Ismaelia is renovating the dilapidated splendour of Africa’s biggest city
Standing under the glaring sun in an inner courtyard of the Viennoise building, a neoclassical mansion block in downtown Cairo, Karim Shafei recalls what it was like before its recent renovation.
“This open space was a dump, full of rubbish,” said the chairman of Ismaelia for Real Estate Investment, a property developer. “There were layers of grime on the walls. We exposed the stone by stripping the paint and plaster from it. Now the courtyard will become a recreational area for the employees of the company renting it.”
His company is trying to attract Egyptian businesses out of the suburbs of Africa’s largest city and back into the city centre, with its period buildings and good transport links.
Once a crumbling wreck that was at risk of collapse, the Viennoise has now been restored to its former glory as a gracious late-19th century property with marble and wrought-iron staircases, massive wooden doors and ornate plaster cornices. The building is being fitted out to receive its first tenant, Contact, a car finance company with 300 staff.
For Ismaelia, the 4,500 square metre Viennoise is not just its “flagship project” and first major renovation but is also proof that its business model works, and that companies that have long shunned the city centre because its buildings were neglected and shabby, could be lured back if offered well-refurbished premises at the right price.
Karim Shafei: ‘I think we will make more money than the traditional real estate model here with more sustainability and less risk’ © Christina Rizk
“The suburbia experience is showing its limitations and that it is not the answer that fits everybody,” said Mr Shafei. “Contact’s decision indicates that if there is a decent offer, people are willing to move and to pay a premium to be in the city.”
Founded in 2008 by a group of Egyptian and Gulf investors with $70m in capital, Ismaelia has been acquiring clusters of buildings, slowly buying out tenants and restoring premises to rent out to small and medium-sized businesses. The company owns 23 downtown properties including a disused 900-seat Art Deco cinema and the former French consulate which it bought in 2013 for €2m. It has also secured an $8.5m loan from the European Bank for Reconstruction and Development.
The plan now, said Mr Shafei, was to acquire five to eight more buildings and to develop a pipeline of about nine projects to be launched over three years. These will include a co-working space focusing on IT and the creative industries in the former French consulate, as well as retail and office developments. Mr Shafei said they were “more and more interested in renting to smaller companies such as architects’ firms, marketing companies, social media outfits and designers”.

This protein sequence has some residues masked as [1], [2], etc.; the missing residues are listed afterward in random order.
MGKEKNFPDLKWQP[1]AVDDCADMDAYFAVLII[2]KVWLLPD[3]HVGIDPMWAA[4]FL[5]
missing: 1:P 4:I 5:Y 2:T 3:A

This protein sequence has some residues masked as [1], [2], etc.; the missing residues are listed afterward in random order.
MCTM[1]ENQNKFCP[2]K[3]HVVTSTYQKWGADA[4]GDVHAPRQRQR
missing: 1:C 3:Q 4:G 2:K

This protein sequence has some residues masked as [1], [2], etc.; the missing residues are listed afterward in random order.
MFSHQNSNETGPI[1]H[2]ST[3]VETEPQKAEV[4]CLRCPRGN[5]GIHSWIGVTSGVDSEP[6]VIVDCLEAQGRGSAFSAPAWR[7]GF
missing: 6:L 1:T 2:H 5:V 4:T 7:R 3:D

In focusing on the city centre with its elegant but dilapidated European-style buildings, Ismaelia is bucking a Cairo trend running for two decades. Egyptian developers have flourished for years by building compounds aimed at prosperous Cairenes on the desert outskirts of the metropolis. Vast new suburbs complete with malls, international schools and office buildings have emerged, enticing large sections of the middle classes from the congested centre.
But Mr Shafei believes there is still a significant opportunity in the city centre with its good transport links and rich architectural heritage, dating mostly to the early 20th century. “I think we will make more money than the traditional real estate model here with more sustainability and less risk,” he said. “We are now starting to become profitable whereas before that we were breaking even. Per project, we can generate yields north of 20 per cent and we rely a lot on capital appreciation.”
With Ismaelia’s rents of $12 to $20 per square meter, he said the company’s rates fell between upmarket office blocks, which are still scarce, and the cheap apartments in residential buildings on which most small businesses rely.
Downtown Cairo went into decline during the socialist sixties when rent control laws slashed the income of landlords, who then stopped maintaining buildings. As the social and economic elite left the centre, workshops and small businesses took their place, often causing damage by altering features and original façades with garish signs and other changes. Then in 2011, the revolution in which Hosni Mubarak was overthrown as president saw the area turn into a battle zone between police and protesters, and attracted a flood of street hawkers, dealing a blow to the company’s hopes of marketing the area.
Though Ismaelia took “a big hit” and had to stop acquisitions during the years of upheaval, Mr Shafei said the revolution achieved “what we could have spent many years trying to do. It brought many people downtown who wouldn’t have normally come”.
Ismaelia is trying to overcome affluent Egyptians’ scepticism of the city centre by boosting the district’s cultural and creative credentials. The group has provided premises for art and photography groups and sponsored a contemporary arts festival. Plans for turning the disused cinema into a music hall venue with dining and live performances are also part of the vision, but hinge on the authorities rescinding a ban on new restaurants in the area. Mr Shafei also speaks of creating small retail clusters that would include cafés, art galleries and boutiques selling items by local designers.
“We are trying to find unique concepts that do not exist elsewhere in the city,” said Mr Shafei. “We also want downtown to be the launching pad for any new creative concept.”
Source: Financial Times